Sustainability and its Links to Well-Being

The United Nations 2021 Sustainable Development Report shows that most states in the US are far off the mark when it comes to meeting sustainability goals.  Those findings shouldn’t be surprising to those familiar with Sharecare’s Community Well-Being Index, a component of the UN’s Sustainable Development Goal (SDG), “Good Health and Well-being”. While the 2021 Sustainable Development Report cites COVID-19 as a contributor to the US’s lack of progress toward sustainable development because stay-at-home orders revealed and intensified social risk factors for underserved populations, the report also showed that many states, especially in the South, were already lagging in progress pre-pandemic. Sharecare research shows a strong relationship between state rankings for well-being and state rankings for sustainable development.

SDG 3, “Good Health and Well-being,” fosters ensuring healthy lives and promoting well-being for all, at all ages.” While it is derived from public health metrics such as deaths and births, life expectancy, access to care and insurance, it also considers subjective well-being via Sharecare’s Community Well-Being Index because the Sharecare measure comprises aspects of mental, physical, financial and community health. Understanding well-being provides a wide range of sustainable development insights beyond health to access to resources to productivity to transportation.

Michael Rickles, Sharecare’s Executive Director of Research and contributor to the UN Sustainable Development Solutions Network (SDSN) Index development, explained the importance of well-being as part of the SDG goals.  “It is a measure that the United Nations and partners are ensuring that city leaders are accountable for not only the institutions and social structures established across their communities, but also, for how these places and policies impact and enable people. Because the primary goal for any city leader is to ensure their population is thriving, it makes sense that one goal for sustainable development would be to ensure efforts are aligning to foster happy, resilient, and productive populations.”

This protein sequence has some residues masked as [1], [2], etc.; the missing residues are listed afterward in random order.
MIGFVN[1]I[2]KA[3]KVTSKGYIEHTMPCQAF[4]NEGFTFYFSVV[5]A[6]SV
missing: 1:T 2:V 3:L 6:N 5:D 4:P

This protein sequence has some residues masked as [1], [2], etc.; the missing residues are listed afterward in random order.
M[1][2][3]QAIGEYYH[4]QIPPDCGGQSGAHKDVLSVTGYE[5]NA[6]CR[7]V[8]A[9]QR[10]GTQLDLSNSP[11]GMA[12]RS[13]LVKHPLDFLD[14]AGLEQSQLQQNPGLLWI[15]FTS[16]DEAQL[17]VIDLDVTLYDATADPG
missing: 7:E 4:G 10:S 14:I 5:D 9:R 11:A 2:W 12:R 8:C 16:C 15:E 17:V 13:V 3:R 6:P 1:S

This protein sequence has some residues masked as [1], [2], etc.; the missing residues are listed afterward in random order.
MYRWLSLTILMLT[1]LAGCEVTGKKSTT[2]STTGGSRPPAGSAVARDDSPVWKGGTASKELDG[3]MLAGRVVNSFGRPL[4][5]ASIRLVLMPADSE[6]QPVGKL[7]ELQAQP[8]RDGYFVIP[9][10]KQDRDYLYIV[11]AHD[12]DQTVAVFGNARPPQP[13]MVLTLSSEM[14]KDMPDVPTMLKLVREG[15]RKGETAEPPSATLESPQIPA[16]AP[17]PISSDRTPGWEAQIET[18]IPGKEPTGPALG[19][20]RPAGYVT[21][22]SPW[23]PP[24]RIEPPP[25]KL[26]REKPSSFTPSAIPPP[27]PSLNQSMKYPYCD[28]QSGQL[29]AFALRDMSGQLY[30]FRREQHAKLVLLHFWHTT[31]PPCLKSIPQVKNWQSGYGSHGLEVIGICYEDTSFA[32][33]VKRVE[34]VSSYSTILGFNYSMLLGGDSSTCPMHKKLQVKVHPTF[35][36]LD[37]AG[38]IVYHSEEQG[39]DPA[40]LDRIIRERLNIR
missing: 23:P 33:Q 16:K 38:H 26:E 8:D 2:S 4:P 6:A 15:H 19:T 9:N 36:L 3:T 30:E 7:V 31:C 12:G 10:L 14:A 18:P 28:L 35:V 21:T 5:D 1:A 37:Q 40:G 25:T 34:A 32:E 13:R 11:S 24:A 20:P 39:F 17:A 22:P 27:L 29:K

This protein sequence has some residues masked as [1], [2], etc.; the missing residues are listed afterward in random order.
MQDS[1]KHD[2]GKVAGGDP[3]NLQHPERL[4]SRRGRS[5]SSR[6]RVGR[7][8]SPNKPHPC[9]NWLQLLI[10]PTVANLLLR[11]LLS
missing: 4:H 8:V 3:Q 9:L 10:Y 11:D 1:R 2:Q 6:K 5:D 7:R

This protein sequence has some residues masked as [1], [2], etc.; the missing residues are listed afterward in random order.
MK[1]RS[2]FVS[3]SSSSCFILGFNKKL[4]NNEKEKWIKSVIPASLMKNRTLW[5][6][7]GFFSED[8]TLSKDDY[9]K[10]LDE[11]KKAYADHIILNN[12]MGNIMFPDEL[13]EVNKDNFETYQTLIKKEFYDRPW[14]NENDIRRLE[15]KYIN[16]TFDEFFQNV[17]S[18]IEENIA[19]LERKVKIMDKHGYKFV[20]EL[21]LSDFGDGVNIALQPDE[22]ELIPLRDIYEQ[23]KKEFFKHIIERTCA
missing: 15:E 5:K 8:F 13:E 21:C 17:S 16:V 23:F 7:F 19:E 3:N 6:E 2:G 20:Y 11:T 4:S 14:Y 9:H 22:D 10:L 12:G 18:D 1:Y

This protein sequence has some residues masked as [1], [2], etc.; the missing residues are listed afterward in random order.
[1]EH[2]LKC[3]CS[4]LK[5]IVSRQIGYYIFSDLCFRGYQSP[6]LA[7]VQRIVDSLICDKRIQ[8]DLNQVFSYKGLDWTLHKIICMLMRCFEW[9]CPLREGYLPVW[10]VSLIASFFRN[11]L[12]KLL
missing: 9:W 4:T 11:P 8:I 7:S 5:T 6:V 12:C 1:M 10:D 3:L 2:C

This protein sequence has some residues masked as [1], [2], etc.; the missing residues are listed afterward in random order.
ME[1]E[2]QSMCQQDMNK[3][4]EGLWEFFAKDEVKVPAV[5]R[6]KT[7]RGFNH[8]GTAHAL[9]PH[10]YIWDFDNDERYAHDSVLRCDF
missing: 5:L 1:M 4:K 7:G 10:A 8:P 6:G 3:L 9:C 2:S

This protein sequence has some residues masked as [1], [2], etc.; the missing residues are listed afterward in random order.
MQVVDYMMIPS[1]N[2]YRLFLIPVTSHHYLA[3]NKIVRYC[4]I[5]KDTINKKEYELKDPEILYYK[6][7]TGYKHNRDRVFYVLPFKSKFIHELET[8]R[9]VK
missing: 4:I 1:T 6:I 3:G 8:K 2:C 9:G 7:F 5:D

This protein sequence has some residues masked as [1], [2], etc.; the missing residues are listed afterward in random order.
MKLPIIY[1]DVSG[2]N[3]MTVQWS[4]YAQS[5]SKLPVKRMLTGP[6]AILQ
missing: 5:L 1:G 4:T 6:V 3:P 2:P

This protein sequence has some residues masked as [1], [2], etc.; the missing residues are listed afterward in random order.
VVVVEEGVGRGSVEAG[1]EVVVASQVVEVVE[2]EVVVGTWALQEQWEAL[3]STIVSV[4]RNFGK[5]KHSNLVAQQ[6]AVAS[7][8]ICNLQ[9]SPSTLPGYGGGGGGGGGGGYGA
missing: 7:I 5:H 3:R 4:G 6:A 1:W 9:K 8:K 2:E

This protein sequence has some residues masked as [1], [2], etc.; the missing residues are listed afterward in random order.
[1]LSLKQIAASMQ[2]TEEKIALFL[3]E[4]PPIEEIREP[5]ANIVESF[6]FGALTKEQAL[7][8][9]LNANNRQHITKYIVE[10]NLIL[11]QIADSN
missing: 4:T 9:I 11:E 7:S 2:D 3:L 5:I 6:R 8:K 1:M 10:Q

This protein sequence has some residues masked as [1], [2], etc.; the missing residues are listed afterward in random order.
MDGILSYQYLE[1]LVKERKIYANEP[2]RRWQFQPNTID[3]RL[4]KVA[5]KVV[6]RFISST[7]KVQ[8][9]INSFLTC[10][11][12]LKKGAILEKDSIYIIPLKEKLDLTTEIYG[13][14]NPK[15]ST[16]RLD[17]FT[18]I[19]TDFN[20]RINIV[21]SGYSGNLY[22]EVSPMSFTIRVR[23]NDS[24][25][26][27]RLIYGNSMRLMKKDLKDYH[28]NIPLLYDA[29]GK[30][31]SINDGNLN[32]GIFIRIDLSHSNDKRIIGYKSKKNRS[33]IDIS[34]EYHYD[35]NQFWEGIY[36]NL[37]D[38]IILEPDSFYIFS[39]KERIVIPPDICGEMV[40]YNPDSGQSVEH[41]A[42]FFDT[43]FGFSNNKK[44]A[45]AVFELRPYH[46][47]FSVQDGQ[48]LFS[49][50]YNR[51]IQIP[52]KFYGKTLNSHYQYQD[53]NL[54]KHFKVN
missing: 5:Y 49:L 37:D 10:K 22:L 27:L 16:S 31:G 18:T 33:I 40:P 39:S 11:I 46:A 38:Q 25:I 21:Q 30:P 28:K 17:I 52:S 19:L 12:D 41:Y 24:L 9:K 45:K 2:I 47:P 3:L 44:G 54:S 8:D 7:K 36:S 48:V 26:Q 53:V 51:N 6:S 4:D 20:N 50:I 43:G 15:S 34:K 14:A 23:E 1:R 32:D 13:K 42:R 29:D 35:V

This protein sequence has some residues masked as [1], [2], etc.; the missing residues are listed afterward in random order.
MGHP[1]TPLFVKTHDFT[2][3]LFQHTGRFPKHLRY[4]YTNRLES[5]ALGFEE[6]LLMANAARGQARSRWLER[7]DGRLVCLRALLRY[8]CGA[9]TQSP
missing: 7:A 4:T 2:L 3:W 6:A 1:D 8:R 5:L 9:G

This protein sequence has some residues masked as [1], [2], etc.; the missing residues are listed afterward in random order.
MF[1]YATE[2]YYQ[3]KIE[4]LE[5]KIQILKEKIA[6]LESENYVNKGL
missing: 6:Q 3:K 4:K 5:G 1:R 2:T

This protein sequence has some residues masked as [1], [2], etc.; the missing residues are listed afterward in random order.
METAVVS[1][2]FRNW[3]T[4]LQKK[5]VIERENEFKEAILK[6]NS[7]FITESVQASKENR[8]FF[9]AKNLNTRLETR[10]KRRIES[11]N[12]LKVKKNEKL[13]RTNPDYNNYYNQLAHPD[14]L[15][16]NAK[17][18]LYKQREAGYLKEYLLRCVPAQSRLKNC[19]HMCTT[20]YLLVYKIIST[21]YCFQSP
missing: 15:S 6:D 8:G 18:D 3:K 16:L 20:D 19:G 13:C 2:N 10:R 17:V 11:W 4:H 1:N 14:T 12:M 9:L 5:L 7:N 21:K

Commonalities across Measures 

The UN’s 17 Sustainable Development Goals (SDGs) all contribute, in some measure, to its Sustainable Development Index and its associated state and regional rankings.  While well-being is only one of well over 100 variables leveraged in the UN SDSN measure, subsequent Sharecare research reveals a strong relationship between state rankings for well-being and state rankings for sustainable development, including 70% of the same states falling into the same top and bottom quintile of rankings for sustainable development and well-being.

Of the individual variables included in the UN SDSN measure, research showed the strongest relationship between well-being and broadband access levels, tying individual health to access to technology infrastructure.

Conflicts between Sustainability and Well-Being 

The World Happiness Report (WHI) – which capitalizes on the same well-being fundamentals as Sharecare’s Well-Being Index – indicated that most SDGs and their underlying measures show strong correlations with higher levels of population well-being. Two SDGs, however, showed negative relationships with well-being at the country level.  SDG 12 – Responsible Consumption and Production  – and SDG 13 – Climate Action – showed negative relationships with well-being.   

The Happiness Report states it is unlikely that higher rates of waste and pollutants coincide with improved well-being; but rather that countries and municipalities with higher environmental impact may likely be more economically developed. Further, experts feel that these SDGs may not capture how people value the environment.  “This environmental paradox has been studied, and potential explanations have been presented on how technology and innovation have decoupled well-being from nature to a well-being dependent on services that cause environmental impact,” says Rickles, “but this paradox exists nonetheless, putting a wrench in how government and community leaders can meet sustainability goals while still providing transit and other resources that enhance well-being for their constituents.”